A lovely trip on the paved Halsema Highway in the Philippines
Halsema Highway was once considered one of the most dangerous highways in the world. Every day, commuters, transporters, tourists, and residents traversed this route, braving steep crags, narrow and sheer drop-offs, some more than 1000 feet. However, the road has now improved, offering a delightful journey along an asphalted road that traces a circuitous path, crossing the massive Cordillera Central mountain range on the Island of Luzon.
Where does Halsema Highway start and end?
The road, part of National Route 204 (N204), is 150 km (93 miles) long, running south-north from Baguio City to Bontoc, in Mountain Province. It's a two-to-four-lane fully paved highway passing through some of the most remote provinces in the country. It's a long stretch of 'twisties,' as they call it.
Who built Halsema Highway?
Tucked away in the northern part of Luzon island, the road was opened in 1930 under the leadership of Engineer Euseibus Julius Halsema, after whom the highway is named.
Why is Halsema Highway dangerous?
The road, also known as Baguio-Bontoc Road or Mountain Trail, features hazardous sections, especially during the rainy season. Like many under-maintained mountain roads, landslides are a hazard, with big stones and debris tumbling from peaks. Along with the cloud forests comes mist that can impair visibility. Bus drivers travel at high speeds, making it very dangerous for smaller vehicles. Extreme foggy conditions and slippery asphalt during the rainy season complicate the driving, turning the road even more dangerous. In the 1980s, it was considered one of the few dangerous roads in the world. However, the road is now well-developed, and driving a sedan is possible due to improved road conditions. Gas stations are available along the way. Ensure proper fueling and check brakes and tires for safety. When going downhill, shift to low gears and never rely solely on brakes for safety. Pay attention to cars stopping in the middle of the road, and avoid night drives as there are no lamp posts.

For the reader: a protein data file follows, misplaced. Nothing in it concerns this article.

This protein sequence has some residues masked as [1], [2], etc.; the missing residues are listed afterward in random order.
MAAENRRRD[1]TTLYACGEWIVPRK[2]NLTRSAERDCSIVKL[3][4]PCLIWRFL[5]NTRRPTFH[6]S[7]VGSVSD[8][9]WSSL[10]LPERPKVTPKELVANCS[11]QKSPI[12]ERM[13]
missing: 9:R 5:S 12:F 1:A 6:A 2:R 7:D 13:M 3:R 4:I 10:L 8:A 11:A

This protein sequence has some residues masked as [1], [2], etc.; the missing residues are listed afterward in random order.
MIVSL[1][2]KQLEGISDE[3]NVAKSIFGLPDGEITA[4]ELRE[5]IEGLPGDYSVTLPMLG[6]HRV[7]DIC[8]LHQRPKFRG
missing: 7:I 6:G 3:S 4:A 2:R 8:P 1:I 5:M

Is Halsema Highway worthwhile?
Set high in the Cordillera Central range of the Philippines, the road, known as the "main artery" of the Cordillera’s road system, tops out at 2,300m (7,400ft) above sea level in the municipality of Atok. It was the highest road in the country until 2019 when it was surpassed by the Kiangan–Tinoc–Buguias Road in Tinoc, Ifugao. The road is extremely scenic and worthwhile. A few years ago, before the last improvements, it was one of the ten most dangerous roads in the world. But the once deadly and dangerous road now gives travelers a peek at otherworldly beauty. Don’t be afraid to take this highway. Roll down the windows and feel the cold breeze. Enjoy every natural wonder you encounter. The drive through Halsema features jaw-dropping scenery and a way to experience the famous spot, Sagada. Make sure your camera is loaded with batteries to take pictures as you will witness some sweeping views.